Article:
Castor and Pollux were twin half-brothers in Greek and Roman mythology, known together as the Dioskouroi. They were sons of Leda by two different fathers. Castor was the mortal son of Tyndareus, the king of Sparta, while Pollux was the divine son of Zeus.
When Castor was killed, Pollux asked Zeus to let him share his own immortality with his twin to keep them together, and they were transformed into the constellation Gemini. The pair were regarded as the patrons of sailors, to whom they appeared as St. Elmo’s fire.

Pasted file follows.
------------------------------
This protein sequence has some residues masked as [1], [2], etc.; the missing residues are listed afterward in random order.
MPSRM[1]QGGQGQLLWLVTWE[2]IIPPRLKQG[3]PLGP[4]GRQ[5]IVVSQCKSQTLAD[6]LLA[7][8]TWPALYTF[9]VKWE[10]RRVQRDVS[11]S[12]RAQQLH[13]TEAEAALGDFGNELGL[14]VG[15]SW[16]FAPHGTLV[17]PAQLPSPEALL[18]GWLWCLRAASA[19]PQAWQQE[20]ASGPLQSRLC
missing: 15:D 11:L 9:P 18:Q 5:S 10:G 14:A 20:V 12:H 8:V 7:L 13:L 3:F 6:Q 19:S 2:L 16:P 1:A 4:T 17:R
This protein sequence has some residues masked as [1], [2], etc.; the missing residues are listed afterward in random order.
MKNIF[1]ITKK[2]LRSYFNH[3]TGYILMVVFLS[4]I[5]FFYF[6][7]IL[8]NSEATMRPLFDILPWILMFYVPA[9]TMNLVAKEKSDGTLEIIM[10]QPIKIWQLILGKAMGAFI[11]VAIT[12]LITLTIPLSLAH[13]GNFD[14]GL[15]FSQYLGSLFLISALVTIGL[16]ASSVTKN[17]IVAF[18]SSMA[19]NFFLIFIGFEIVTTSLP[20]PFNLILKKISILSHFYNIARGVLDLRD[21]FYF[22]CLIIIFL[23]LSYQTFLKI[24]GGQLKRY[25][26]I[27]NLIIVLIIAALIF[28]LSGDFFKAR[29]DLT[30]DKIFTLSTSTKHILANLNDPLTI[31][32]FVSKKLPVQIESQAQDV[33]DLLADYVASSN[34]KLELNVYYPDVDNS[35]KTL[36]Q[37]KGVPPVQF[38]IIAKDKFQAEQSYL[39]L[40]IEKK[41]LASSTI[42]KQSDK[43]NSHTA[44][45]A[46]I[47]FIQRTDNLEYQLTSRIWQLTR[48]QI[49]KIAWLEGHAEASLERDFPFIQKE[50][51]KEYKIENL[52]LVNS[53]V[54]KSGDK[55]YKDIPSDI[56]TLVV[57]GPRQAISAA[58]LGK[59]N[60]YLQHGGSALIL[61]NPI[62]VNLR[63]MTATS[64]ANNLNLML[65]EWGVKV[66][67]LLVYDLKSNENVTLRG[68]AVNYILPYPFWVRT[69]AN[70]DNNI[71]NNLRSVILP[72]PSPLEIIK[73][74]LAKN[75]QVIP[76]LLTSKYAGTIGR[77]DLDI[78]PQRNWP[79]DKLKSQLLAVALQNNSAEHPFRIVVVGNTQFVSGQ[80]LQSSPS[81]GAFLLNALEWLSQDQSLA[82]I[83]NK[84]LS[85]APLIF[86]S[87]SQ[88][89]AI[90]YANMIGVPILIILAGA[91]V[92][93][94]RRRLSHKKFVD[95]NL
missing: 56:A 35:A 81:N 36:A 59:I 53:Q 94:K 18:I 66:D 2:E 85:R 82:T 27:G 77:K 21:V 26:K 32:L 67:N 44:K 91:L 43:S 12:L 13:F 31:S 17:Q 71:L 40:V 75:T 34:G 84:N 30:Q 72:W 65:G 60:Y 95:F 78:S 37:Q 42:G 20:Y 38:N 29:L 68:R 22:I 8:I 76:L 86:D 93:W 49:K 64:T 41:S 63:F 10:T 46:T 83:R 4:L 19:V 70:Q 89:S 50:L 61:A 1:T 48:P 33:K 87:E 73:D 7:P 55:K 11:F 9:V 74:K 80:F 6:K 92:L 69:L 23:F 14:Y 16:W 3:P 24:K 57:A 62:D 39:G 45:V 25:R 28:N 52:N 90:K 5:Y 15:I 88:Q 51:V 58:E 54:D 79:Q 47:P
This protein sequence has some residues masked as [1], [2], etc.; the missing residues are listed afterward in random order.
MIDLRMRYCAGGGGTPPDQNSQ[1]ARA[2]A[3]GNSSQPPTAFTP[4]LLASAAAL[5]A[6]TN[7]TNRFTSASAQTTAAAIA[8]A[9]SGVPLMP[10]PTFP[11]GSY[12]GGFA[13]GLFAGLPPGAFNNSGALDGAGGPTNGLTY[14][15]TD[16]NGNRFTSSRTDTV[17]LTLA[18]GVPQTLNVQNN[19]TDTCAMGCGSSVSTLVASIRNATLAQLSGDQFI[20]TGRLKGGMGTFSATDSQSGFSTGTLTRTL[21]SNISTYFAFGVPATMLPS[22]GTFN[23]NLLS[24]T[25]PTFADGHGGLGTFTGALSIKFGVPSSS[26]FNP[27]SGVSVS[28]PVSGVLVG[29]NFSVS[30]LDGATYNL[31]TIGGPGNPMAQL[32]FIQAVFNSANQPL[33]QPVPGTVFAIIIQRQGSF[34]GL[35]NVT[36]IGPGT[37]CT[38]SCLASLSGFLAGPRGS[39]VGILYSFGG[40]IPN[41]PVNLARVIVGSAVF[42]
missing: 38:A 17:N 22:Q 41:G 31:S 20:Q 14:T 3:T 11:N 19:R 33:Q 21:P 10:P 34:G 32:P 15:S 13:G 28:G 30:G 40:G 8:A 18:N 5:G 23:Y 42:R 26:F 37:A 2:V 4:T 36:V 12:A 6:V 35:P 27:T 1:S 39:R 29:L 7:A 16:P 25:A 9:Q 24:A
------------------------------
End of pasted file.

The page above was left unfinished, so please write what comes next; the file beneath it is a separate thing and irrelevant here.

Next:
There is an oblique reference to Castor and Pollux in the Acts of the Apostles, when the author, Luke, writing of his journeys with the apostle Paul recalls, “Three months later we set sail on a ship that had wintered at the island, an Alexandrian ship with the Twin Brothers [Dioskouroi] as its figurehead.”
It illustrates how these men, though Christian, were familiar with these Pagan gods and weren’t afraid to board a ship dedicated to them.